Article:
The International Student Experience at Severn School
By Lorenzo Hu '21
Often times, people confuse international students with exchange students. In some ways, they are similar, but the difference is also noticeable. Exchange students, like the ones Severn hosts every year from Spain and France, are students involved in an exchange program established between two schools. The students do not pay any tuition to the school they are travelling to. A fun fact to know is that an exchange program does not necessarily involve international travel. Exchange students usually visit another school for a relatively short period of time – in Severn’s case about ten to twelve days. International students, on the other hand, become full-time students at their “host” schools. International students typically pay tuition directly to the school they are attending, and are treated as any other local students. In addition, international students hold F1 visas, while exchange students hold J1 visas.
There are five of us international students at Severn for now: two juniors, Sherry (Jiayue Li) and me (Hongyu Hu, aka Lorenzo); two sophomores, Casey (Yaopeng He) and Candy (Jiahui Huang); lastly one freshman, Christopher (Rong Fan). All five of us come from China; in fact, we come from the same school, Hangzhou Entel Foreign Language School (referred to as Entel), located in Hangzhou, China.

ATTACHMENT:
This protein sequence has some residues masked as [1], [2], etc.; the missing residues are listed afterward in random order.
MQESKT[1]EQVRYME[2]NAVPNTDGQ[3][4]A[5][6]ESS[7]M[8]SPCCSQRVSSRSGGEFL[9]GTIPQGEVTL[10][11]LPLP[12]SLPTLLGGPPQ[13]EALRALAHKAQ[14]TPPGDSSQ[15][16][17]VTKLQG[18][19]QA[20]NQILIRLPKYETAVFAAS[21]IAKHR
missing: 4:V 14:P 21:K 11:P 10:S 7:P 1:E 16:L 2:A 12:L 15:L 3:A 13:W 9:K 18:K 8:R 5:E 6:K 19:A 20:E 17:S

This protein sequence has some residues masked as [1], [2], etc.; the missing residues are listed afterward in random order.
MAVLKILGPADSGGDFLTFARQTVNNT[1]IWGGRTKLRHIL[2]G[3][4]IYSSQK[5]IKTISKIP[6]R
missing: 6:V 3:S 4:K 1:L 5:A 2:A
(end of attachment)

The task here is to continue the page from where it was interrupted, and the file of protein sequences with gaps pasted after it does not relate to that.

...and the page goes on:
Severn School, for sure, differs from Entel. “I think the biggest difference between Severn and my school in China is the Honor Code,” says Christopher (Rong) Fan. Severn’s required written signature, representing the Honor Code, is very unusual compared to most Chinese schools. Chinese students are not clearly informed about the consequence of cheating, but we all understand that cheating will be severely punished. In addition, the Honor Code covers not only exams, but also homework. “Of course, we wouldn’t cheat on exams, but we did do each other’s homework sometimes,” explains Christopher. It was very surprising to me that the homework is counted as a large section of the grade. In China, most schools provide a final grade for students (for the entire school year) consisting of three parts: midterm, finals, and homework. However, the homework section only takes up five percent of the total grade, and was considered a class participation grade at Entel. Therefore, unless the student does not do homework at all or the teacher seriously dislikes the student, the five percent is guaranteed. The pros and cons of the Chinese way is obvious: less work for the teachers, but more pressure on the students because there is no chance to make up any errors you make on the exams.”
To Casey (Yaopeng) He, the biggest difference between Severn and Entel is the athletics: “In Entel, we did not have after school sports, but PE classes. And the PE classes were often taken away by the teachers of the ‘major subjects,’” referring to Chinese, Math, English, and Science in China. Some teachers make up excuses for taking the PE class to teach their own class; for instance, the PE teacher is sick. The sick PE teacher recently became a meme on the Chinese social media.
In conclusion, the five of us are learning about the US and American culture, if you are interested in us and the Chinese culture, please feel free to express your opinion to The Anchor!